You’ve just met with your obstetrician for a routine check-up in your first trimester when your physician says you are being referred for genetic counseling. If you have never been to a genetic counselor or even heard of genetic counseling, this might sound concerning to you, especially as it relates to your pregnancy. You might be saying to yourself, “Why do I need to talk to someone about my genetics when my family is healthy? Is there something the matter with my pregnancy?” In this week's post, we will go over a few of the most common misconceptions about genetic counseling and why you should welcome your first genetic counseling appointment!
Myth #1: The purpose of genetic counseling is to prevent genetic diseases and abnormalities.
Fact: There is no way to completely prevent a genetic disease or disorder, nor is that the point of genetic counseling. Your prenatal genetic counselor is meant to guide you through the complex decision making process that is involved with prenatal genetic testing. They can estimate the risk of your pregnancy developing a genetic condition to help you make more educated health decisions in terms of disease management or surveillance.
Myth #2: My doctor referred me to a genetic counselor because there is concern about my pregnancy.
Fact: Most often, this is NOT the case. Several national medical organizations (American Congress of Obstetricians and Gynecologists and American College of Medical Genetics and Genomics) recommend prenatal genetic counseling as the routine standard of care for all women in their first trimester of pregnancy. Hence, your obstetrician is looking after your best interests by sending you to a genetic counselor who can talk to you more in depth about testing options at this point in your pregnancy. It is true that a small number of patients are referred for genetic counseling because there is concern about the pregnancy. However, your doctor will let you know if your counseling session is routine or not prior to your appointment.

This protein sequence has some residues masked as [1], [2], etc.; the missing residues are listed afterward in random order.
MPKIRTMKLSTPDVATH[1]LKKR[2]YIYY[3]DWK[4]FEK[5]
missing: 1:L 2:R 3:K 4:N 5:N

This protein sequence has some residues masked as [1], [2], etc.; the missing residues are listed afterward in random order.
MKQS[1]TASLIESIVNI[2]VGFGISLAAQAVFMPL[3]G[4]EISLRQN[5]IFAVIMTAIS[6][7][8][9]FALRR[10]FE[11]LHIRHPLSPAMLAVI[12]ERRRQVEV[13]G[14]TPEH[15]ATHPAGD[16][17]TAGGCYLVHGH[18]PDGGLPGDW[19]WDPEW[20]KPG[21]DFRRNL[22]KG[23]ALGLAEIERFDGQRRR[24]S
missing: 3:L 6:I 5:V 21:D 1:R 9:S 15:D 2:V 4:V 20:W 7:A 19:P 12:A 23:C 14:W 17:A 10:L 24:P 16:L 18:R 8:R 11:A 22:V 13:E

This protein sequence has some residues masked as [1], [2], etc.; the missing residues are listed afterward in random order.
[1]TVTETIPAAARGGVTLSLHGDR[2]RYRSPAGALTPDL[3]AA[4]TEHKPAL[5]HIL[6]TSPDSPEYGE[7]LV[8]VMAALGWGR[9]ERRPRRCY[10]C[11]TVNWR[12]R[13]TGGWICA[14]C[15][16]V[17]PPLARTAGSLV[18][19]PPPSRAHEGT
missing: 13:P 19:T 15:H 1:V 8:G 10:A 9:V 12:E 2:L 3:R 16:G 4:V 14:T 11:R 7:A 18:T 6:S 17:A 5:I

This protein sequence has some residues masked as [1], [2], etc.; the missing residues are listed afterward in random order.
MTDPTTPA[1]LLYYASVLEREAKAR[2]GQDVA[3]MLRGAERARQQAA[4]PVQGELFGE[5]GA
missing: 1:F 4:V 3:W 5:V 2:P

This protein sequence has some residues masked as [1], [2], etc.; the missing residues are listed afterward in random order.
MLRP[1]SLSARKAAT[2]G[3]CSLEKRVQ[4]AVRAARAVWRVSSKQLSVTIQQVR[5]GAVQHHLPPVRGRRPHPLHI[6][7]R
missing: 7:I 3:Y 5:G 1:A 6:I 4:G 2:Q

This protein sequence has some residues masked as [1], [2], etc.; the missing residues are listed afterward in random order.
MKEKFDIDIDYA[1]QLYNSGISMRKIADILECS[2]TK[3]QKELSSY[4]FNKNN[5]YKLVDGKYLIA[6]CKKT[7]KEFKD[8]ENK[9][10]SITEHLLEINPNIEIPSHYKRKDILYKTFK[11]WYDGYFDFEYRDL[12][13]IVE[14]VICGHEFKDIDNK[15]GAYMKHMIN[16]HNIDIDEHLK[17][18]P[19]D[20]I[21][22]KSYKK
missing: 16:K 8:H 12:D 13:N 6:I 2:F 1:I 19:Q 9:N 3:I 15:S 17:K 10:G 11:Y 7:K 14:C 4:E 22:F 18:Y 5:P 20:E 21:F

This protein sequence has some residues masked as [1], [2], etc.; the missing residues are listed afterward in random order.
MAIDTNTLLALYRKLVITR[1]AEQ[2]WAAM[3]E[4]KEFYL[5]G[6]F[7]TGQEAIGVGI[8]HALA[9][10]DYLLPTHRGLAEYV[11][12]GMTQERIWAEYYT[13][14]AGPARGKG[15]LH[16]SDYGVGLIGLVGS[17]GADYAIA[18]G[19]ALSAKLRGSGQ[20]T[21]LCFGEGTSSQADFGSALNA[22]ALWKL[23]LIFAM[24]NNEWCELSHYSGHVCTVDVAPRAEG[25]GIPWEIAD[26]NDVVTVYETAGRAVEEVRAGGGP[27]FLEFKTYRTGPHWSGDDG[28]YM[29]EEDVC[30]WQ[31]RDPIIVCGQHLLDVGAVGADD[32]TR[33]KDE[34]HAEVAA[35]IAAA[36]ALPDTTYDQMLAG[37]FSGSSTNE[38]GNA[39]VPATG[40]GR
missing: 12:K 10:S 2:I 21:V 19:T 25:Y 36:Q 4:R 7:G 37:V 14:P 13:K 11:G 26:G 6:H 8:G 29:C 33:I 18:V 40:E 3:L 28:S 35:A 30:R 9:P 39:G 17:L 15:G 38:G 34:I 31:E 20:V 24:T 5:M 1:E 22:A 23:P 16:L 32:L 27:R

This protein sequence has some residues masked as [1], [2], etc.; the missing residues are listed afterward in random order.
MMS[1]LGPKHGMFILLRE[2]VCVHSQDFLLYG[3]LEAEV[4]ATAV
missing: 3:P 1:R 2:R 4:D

Myth #3: Genetic counselors help people understand their ancestry.
Fact: Genetic counselors ask about ancestry, but don’t do testing specifically to figure it out. Family history is used to better understand you, your ethnic background and any genetic risks related to the facts you convey to your counselor. It’s true that certain ethnic groups have higher chances of carrying or developing certain disease. However, in recent years it’s been determined that while this may be a factor in genetic risks, anyone can be at risk for any type of disease.
Myth #4: A genetic counselor will advise people on whether or not to have children.
Fact: No genetic counselor will ever tell you to have children or not! This decision is always up to you. Your counselor is there to support you and help you understand the possible outcomes and testing options.
Myth #5: Genetic counselors help couples have a child with desirable characteristics.
Fact: Genetic counselors don’t have anything to do with “desirable traits” or “designer babies.” They are more concerned with health, longevity and quality of life.
Additionally, your genetic counselor is there for you as a resource and support system in any decision you may make related to you or your future children’s health and management. Sometimes it might be difficult to get a hold of your obstetrician when you really need them, so don't hesitate to reach out to someone else who is invested in your care too, your genetic counselor! Your counselor is there for you. They may not always have the answer right away but will do their best to find it for you and clarify any other misconceptions you may have about what to expect during this exciting time in your life!